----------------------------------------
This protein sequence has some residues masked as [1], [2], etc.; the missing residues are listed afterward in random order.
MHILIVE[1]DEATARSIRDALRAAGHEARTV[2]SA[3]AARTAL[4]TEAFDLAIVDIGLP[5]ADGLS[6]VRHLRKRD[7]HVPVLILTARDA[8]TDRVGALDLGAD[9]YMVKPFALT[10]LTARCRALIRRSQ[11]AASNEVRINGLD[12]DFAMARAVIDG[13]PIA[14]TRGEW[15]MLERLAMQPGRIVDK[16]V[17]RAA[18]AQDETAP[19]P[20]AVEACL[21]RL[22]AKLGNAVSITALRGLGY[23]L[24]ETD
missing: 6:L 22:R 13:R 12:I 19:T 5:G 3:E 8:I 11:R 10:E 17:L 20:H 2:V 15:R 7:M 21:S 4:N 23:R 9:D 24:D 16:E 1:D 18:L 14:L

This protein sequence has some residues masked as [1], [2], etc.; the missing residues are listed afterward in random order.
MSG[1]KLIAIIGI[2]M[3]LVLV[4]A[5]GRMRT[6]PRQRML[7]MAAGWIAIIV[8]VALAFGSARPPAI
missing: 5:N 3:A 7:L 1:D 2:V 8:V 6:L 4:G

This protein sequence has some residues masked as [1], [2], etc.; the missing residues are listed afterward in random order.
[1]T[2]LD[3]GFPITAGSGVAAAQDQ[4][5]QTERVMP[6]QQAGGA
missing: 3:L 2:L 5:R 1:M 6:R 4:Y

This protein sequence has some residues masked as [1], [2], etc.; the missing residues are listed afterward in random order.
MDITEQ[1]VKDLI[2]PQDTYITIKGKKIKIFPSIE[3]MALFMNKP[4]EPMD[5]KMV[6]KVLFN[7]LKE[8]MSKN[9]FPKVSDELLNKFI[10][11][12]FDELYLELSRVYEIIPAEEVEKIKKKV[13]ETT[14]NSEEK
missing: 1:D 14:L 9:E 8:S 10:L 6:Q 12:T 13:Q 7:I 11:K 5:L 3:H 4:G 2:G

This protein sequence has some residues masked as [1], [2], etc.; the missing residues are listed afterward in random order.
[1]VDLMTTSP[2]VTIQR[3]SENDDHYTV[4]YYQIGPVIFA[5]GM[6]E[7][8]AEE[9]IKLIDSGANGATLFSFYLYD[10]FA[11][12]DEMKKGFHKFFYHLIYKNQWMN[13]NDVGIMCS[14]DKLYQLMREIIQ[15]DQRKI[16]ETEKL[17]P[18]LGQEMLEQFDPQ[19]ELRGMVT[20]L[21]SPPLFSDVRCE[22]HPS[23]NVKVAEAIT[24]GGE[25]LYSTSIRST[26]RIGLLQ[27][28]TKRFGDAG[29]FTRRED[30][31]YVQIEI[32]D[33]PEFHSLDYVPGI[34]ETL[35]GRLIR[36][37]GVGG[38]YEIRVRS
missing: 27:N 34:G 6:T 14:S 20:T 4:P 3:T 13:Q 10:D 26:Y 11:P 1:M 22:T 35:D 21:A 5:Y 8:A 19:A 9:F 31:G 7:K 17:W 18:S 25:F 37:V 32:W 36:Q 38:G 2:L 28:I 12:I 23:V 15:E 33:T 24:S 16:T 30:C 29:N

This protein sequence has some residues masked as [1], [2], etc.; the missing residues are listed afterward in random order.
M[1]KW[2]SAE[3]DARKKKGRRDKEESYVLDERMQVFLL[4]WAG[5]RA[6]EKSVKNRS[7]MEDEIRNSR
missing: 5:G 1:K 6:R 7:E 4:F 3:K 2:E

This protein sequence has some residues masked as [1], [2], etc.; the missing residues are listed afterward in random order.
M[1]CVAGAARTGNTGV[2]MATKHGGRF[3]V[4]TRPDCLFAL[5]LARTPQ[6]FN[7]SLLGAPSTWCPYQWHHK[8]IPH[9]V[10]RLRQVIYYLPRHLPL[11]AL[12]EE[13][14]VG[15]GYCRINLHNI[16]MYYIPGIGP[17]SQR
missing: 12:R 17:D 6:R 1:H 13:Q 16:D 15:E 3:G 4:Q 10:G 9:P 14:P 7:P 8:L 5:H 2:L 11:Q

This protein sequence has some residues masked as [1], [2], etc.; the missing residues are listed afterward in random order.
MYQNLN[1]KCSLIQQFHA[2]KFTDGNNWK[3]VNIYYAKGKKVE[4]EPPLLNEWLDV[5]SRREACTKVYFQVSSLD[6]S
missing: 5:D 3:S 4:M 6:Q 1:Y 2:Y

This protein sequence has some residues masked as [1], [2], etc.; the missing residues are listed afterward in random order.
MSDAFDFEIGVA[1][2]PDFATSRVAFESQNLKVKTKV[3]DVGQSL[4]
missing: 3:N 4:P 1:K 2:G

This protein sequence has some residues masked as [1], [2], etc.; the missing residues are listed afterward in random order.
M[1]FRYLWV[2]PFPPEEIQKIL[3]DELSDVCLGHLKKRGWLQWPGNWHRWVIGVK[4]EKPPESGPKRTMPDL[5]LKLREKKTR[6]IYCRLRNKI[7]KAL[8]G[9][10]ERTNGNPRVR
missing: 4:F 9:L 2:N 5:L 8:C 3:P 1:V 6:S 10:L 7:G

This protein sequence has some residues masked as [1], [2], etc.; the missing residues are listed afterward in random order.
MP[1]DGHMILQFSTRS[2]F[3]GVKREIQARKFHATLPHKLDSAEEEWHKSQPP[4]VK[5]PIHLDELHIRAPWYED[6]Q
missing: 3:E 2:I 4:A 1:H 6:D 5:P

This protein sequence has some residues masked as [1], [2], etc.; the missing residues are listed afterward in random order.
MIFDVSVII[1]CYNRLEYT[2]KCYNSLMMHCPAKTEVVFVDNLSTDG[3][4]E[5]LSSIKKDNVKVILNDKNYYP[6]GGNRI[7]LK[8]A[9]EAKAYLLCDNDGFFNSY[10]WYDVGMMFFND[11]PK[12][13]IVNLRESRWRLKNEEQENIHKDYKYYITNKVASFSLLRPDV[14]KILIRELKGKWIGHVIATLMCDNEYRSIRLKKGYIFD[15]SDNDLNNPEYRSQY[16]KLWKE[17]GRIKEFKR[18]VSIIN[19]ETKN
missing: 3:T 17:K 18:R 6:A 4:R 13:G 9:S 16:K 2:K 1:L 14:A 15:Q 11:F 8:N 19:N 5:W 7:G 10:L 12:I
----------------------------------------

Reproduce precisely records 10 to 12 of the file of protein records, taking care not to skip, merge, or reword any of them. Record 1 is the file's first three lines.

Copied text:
This protein sequence has some residues masked as [1], [2], etc.; the missing residues are listed afterward in random order.
M[1]FRYLWV[2]PFPPEEIQKIL[3]DELSDVCLGHLKKRGWLQWPGNWHRWVIGVK[4]EKPPESGPKRTMPDL[5]LKLREKKTR[6]IYCRLRNKI[7]KAL[8]G[9][10]ERTNGNPRVR
missing: 4:F 9:L 2:N 5:L 8:C 3:P 1:V 6:S 10:L 7:G

This protein sequence has some residues masked as [1], [2], etc.; the missing residues are listed afterward in random order.
MP[1]DGHMILQFSTRS[2]F[3]GVKREIQARKFHATLPHKLDSAEEEWHKSQPP[4]VK[5]PIHLDELHIRAPWYED[6]Q
missing: 3:E 2:I 4:A 1:H 6:D 5:P

This protein sequence has some residues masked as [1], [2], etc.; the missing residues are listed afterward in random order.
MIFDVSVII[1]CYNRLEYT[2]KCYNSLMMHCPAKTEVVFVDNLSTDG[3][4]E[5]LSSIKKDNVKVILNDKNYYP[6]GGNRI[7]LK[8]A[9]EAKAYLLCDNDGFFNSY[10]WYDVGMMFFND[11]PK[12][13]IVNLRESRWRLKNEEQENIHKDYKYYITNKVASFSLLRPDV[14]KILIRELKGKWIGHVIATLMCDNEYRSIRLKKGYIFD[15]SDNDLNNPEYRSQY[16]KLWKE[17]GRIKEFKR[18]VSIIN[19]ETKN
missing: 3:T 17:K 18:R 6:A 4:R 13:G 9:S 16:K 2:K 1:L 14:A 15:Q 11:F 8:N 19:N 5:W 7:G 10:L 12:I